At Comic-Con International: San Diego, Print checked in with artists working in the Exhibit Hall all weekend. Print’s series “One Page,” which you can find in our magazine, features an artist describing one page they designed––whether it’s a cover or an interior.
Flying in his heroes and villains from New York City, comics writer and illustrator Taylor Sterling welcomed Print to his table in the Artists’ Alley of Comic-Con. Once an intern at Marvel Comics, Sterling has a number of superheroic illustrations and concepts in comics and beyond. At present, he is developing a four-issue miniseries titled Okemus, set in a far-distant future rattled by cybernetics and explosions. Sterling described one of his favorite two-page spreads from issue #0, released through his company Red Arcis Entertainment.
How do you come up with Okemus?
Sterling: Okemus is a story that I came up with when I was in high school. It was very much inspired by Japanese animation–the “sentai” genre, which is basically people in costumes running around and fighting monsters. When I was writing this story, I wanted a superhero that I could relate to and would be a kickass character. I came up with this concept, and it took me about five-six years to finally get to a point to where I was OK with the story as well as OK with the characters. After that, I started crafting the first issue, and what you see here is a snippet of that.
What’s happening on this two-page spread?
Sterling: Cale, the main character, is fighting Barnabas, who is the main villain of the story. Barnabas is a cybernetic overlord of part of the earth, and Cale is unleashing a pure-energy sword that is actually part of his soul. When he and Barnabas clash, it causes a dramatic, energy explosion everywhere. This is almost the turning point, because Cale is getting his butt kicked throughout the issue while he is fighting. In this part of the issue, he starts to win the fight.
How did you illustrate the spread?
Sterling: I started with a sketch, then some digital inking, and then coloring on top. People love two-page spreads because there is more art and it’s a lot of fun to draw. Instead of going really tiny, you get to draw a large piece. I was thinking about a super battle, and the first thing that came to mind was Ivan Reis, who was an artist for Green Lantern. He has this incredible two-page spread in the Blackest Night comic book series from DC Comics; these two characters are clashing and there is energy everywhere. I said I wanted to do something like that.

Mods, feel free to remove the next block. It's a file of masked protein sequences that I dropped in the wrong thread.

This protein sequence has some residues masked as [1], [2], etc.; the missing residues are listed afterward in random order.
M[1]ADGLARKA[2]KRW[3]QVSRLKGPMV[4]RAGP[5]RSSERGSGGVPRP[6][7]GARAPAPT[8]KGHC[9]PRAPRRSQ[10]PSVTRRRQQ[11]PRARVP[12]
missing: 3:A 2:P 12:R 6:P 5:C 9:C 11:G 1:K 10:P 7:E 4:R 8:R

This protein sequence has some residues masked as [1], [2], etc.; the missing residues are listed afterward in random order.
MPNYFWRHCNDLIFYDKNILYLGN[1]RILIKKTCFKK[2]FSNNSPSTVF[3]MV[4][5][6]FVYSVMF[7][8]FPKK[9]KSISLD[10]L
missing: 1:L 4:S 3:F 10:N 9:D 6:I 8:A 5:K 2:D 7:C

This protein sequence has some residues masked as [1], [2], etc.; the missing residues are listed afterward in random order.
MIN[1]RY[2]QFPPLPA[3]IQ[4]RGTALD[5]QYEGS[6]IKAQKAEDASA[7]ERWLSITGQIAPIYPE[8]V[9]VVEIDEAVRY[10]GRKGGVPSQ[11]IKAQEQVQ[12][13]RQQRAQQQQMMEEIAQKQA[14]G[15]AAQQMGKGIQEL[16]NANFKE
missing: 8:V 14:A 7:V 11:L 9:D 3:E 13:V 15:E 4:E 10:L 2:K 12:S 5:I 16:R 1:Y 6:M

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Do you work by hand or go all digital?
Sterling: I’m traditionally trained by hand, but lately I’ve been drawing more digital. It’s much easier and it’s faster. If I need to tweak something, like a hand, face or nose, it’s much easier to tweak that in the computer.
How about the act of turning the pages so we can see Cale and Barnabas fighting? The comic reads left to right, but this asks us turn the issue vertically.
Sterling: It would look a little bit weird if it were squished–because then the characters have to be a little bit smaller and a little less focused. Plus, I like the idea of turning the page. It’s a little outside the box of other two-page spreads.
If you’re interested in comic books, chances are you’ve heard the names Joe Simon and Jack Kirby. After all, their partnership paved the way for the Golden Age of comics beginning in the 1940s. With The Art of the Simon and Kirby Studio by Mark Evanier, learn more about the duo who invented noteworthy characters like Captain America and Sandman, conceived the idea of romance comics, and created a new standard for the genres of crime, western, and horror comic books. Take a look inside the various aspects of their career, and see some of the works that defined them.